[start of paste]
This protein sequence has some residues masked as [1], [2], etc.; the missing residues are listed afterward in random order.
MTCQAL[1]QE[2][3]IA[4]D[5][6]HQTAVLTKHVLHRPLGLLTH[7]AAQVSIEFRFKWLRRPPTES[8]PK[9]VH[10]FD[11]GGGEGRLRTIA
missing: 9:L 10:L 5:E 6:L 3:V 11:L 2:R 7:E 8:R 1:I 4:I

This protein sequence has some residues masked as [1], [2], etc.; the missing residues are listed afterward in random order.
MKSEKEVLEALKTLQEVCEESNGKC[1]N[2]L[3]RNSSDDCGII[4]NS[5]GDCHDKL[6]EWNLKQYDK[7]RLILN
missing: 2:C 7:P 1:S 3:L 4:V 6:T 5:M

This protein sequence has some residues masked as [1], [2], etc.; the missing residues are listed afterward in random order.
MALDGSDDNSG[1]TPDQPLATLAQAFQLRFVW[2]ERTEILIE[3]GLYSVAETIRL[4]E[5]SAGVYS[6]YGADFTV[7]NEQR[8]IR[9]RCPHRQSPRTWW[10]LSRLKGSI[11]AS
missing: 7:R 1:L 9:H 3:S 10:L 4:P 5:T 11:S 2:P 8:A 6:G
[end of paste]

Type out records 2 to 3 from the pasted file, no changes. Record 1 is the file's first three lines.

This protein sequence has some residues masked as [1], [2], etc.; the missing residues are listed afterward in random order.
MKSEKEVLEALKTLQEVCEESNGKC[1]N[2]L[3]RNSSDDCGII[4]NS[5]GDCHDKL[6]EWNLKQYDK[7]RLILN
missing: 2:C 7:P 1:S 3:L 4:V 6:T 5:M

This protein sequence has some residues masked as [1], [2], etc.; the missing residues are listed afterward in random order.
MALDGSDDNSG[1]TPDQPLATLAQAFQLRFVW[2]ERTEILIE[3]GLYSVAETIRL[4]E[5]SAGVYS[6]YGADFTV[7]NEQR[8]IR[9]RCPHRQSPRTWW[10]LSRLKGSI[11]AS
missing: 7:R 1:L 9:H 3:S 10:L 4:P 5:T 11:S 2:P 8:A 6:G